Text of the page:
NOVEL DRUG DISCOVERY FOR RHEUMATOID ARTHRITIS

Award Information
Agency:
Department of Health and Human Services
Branch
n/a
Amount:
$112,209.00
Award Year:
2005
Program:
SBIR
Phase:
Phase I
Contract:
1R43AR050865-01A1
Award Id:
75995
Agency Tracking Number:
AR050865
Solicitation Year:
n/a
Solicitation Topic Code:
n/a
Solicitation Number:
n/a
Small Business Information
Altor Bioscience Corporation, 2810 N Commerce Pky, Miramar, FL, 33025
Hubzone Owned:
N
Minority Owned:
N
Woman Owned:
N
Duns:
n/a
Principal Investigator:
PETERRHODE
() -
Business Contact:
HINGWONG
(954) 443-8600
HINGWONG@ALTORBIOSCIENCE.COM
Research Institute:
n/a
Abstract
DESCRIPTION (provided by applicant): The long-term objective of this project is to develop small molecule inhibitors of MHC class II activity for the treatment of rheumatoid arthritis (RA). The strong genetic association between specific MHC class II alleles, such as HLA-DR molecules containing the shared epitope, and susceptibility to RA provides support to a mechanism in which disease-associated MHC molecules selectively activate CD4 T cells. The hypothesis of this project is that small molecules that block T cell receptor (TCR):HLA-DR-peptide complex formation can prevent autoreactive T cell activation and chronic inflammatory processes in the affect joints. The investigator has developed sensitive screening assays to detect TCR:HLA-DR-peptide interactions and methods to produce sufficient amounts of soluble and functional TCR and HLA-DR-peptide reagents to support analysis of libraries of small molecules. Preliminary studies with another TCR:HLA-peptide pair demonstrate that compounds that specifically inhibit HLA activity in vitro and in vivo can be identified using these screening methods. The specific aims of the project are to further develop high-throughput screening assays to identify and characterize small molecules that inhibit TCR:HLA-DR-peptide interactions, to examine a large and diverse collection of small molecules for inhibitory activity and to test the immunosuppressive effects of these compounds in T cell-based assays. The results from these studies will provide useful information about TCR:HLA-peptide interactions and could form the basis of a novel class of immunosuppressive drugs to treat human T-cell mediated autoimmune diseases.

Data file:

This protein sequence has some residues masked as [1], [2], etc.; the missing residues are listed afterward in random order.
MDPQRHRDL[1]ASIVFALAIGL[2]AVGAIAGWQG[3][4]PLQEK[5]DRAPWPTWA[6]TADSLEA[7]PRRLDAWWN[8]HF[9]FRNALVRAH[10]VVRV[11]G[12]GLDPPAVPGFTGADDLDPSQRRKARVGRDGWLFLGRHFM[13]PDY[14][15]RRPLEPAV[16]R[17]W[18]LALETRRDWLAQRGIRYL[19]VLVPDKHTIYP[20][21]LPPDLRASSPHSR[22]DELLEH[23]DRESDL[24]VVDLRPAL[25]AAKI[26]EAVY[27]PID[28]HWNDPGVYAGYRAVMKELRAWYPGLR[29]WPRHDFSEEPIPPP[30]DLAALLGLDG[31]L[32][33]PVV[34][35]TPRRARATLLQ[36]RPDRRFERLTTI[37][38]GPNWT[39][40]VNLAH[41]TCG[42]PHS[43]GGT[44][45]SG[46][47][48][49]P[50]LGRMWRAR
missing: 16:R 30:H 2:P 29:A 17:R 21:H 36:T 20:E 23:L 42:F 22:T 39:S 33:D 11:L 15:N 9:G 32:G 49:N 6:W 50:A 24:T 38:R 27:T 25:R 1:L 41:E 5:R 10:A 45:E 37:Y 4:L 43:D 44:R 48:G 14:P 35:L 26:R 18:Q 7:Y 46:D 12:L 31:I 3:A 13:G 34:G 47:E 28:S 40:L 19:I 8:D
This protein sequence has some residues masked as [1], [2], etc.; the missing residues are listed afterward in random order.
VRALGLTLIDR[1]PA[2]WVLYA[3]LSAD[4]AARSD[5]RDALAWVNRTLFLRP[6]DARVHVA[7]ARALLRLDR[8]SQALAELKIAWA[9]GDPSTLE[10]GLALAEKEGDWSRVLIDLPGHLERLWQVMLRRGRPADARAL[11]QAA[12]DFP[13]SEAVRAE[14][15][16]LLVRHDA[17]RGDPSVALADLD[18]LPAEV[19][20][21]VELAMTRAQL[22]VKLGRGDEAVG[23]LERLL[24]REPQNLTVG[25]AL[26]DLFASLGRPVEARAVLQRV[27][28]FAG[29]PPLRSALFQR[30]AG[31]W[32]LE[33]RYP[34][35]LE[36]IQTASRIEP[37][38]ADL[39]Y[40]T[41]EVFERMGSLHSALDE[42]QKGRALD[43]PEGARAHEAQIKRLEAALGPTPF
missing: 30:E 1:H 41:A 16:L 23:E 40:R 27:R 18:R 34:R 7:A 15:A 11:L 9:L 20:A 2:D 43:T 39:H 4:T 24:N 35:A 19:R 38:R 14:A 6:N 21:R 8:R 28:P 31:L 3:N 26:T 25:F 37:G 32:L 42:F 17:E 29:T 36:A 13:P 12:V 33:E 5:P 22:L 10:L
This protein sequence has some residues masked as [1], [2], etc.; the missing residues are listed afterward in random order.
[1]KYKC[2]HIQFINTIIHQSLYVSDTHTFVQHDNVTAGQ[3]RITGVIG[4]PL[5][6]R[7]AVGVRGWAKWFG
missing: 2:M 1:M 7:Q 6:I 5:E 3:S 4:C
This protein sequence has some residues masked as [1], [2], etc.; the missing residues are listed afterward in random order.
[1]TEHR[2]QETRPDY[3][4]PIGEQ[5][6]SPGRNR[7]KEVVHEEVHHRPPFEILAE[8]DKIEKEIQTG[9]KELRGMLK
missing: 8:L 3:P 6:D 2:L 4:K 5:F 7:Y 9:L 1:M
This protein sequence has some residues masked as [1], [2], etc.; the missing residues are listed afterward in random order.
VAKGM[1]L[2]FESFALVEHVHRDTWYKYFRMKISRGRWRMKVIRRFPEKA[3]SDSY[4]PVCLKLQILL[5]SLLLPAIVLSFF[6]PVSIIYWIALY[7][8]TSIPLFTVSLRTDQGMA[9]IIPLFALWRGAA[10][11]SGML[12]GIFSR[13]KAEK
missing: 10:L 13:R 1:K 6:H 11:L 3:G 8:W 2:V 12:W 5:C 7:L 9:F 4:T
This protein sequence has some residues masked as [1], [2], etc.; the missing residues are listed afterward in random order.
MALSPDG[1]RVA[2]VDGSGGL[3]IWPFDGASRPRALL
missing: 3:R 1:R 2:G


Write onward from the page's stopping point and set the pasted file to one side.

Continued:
* information listed above is at the time of submission.

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